7. Mar 5, 2009 #7

    IrishEd

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    Can you take a picture of your project with a digital cam or cell phone and post it on the fourm. Im a bit confused as to what you did.

    Some of the cheaper backing has a pull strip so it tapes to the other row. does your underlaying have that and did you do that to help prevent bunching of your underlayment ?
     
  8. Mar 5, 2009 #8

    handyguys

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    Ah, flex. That is what I was referring to in my closing comments.

    This can be aggravated by the following:
    not flat subfloor
    not clean subfloor
    not smooth subfloor
    wrinkled underlayment
    Poorly milled/formed board edges
    Incorrect installation

    As to the last item - This could be things like not having the boards tight or interlocked correctly.

    Laminate and engineered floors don't typically have issues with warping so othat is not a likely problem. If you do have warped boards TAKE THEM BACK. The should be perfect.

    If I were a betting man - I would guess you problem is a wrinkle in the underlayment or something else under the floor (an old nail/screw in subfloor not flush, glob of drywall compound, stone from your shoe, even coarse sawdust)

    or, it may be its normal characteristic.
     
  9. Mar 9, 2009 #9

    learning

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    I pulled up the floor and smoothed the underlayment. There is some improvement; I'm thinking about removing the underlayment...what do i have to lose.
     
  10. Mar 9, 2009 #10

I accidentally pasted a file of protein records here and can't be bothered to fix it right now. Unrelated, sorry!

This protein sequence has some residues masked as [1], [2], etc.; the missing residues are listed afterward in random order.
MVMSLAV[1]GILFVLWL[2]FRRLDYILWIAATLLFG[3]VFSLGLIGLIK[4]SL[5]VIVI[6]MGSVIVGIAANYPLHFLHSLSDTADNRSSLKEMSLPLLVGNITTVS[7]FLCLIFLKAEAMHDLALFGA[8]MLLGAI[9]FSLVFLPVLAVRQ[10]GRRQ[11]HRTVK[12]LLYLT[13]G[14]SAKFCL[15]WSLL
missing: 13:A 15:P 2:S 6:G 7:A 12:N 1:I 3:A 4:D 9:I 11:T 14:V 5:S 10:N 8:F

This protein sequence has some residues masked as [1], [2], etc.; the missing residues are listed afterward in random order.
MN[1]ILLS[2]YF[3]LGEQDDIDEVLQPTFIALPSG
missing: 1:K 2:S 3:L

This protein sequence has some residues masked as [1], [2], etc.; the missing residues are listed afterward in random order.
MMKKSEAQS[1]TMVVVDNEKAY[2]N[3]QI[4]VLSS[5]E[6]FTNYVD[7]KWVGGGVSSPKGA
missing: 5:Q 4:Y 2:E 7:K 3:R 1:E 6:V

handyguys

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    you loose vapor barrier, cushion, maybe warranty and your problem may be worse.

    How about trashing it and doing tile? That wont move (it shouldn't)
     
  11. Mar 9, 2009 #11

    Rich P

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    As stated, you can loose your warranty. The purpose of the underlay is to help deaden sound when on the floor, and to take up any minor imperfections in the sub floor. The 2 in 1 underlay is also a vapor barrier in situations where it is required.
    You can expect some flex in the floor until the underlay compresses. This will only happen with time and use. If the flex is in one area and not in others, you should check the sub floor for being flat. I can not say what the specs are on the floor you are installing because it is different for each manufacturer. Most allow only 3/16 to 1/4 inch of change in 10 ft.
     
  12. Aug 18, 2010 #12

    Stirlingacre

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    I had the same problem but a few finishing nails cured the problem. I would get a couple locked together and then go to lock in the next and it would pop out somewhere else. I was so frustrated. So, I used finishing nails. I know the warranty is not good now but let's face it-how many of us use the warranty if the flooring is good for a reasonable length of time? I was going to have to pack it out to the truck and take it back if I didn't come up with a solution. Anyway, it worked for me and the floor doesn't float either..lol
     
  13. Sep 4, 2010 #13

    davidHandyman

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    You mentioned that you were "in the process" of laying down the floor...my experience with the floating floor is that it does not shift once it is completely layed down. It will tend to move a bit with the first few planks you snap together, but the more that gets assembled, the heavier and solid the floor becomes.

    So any followup after all thats said and done?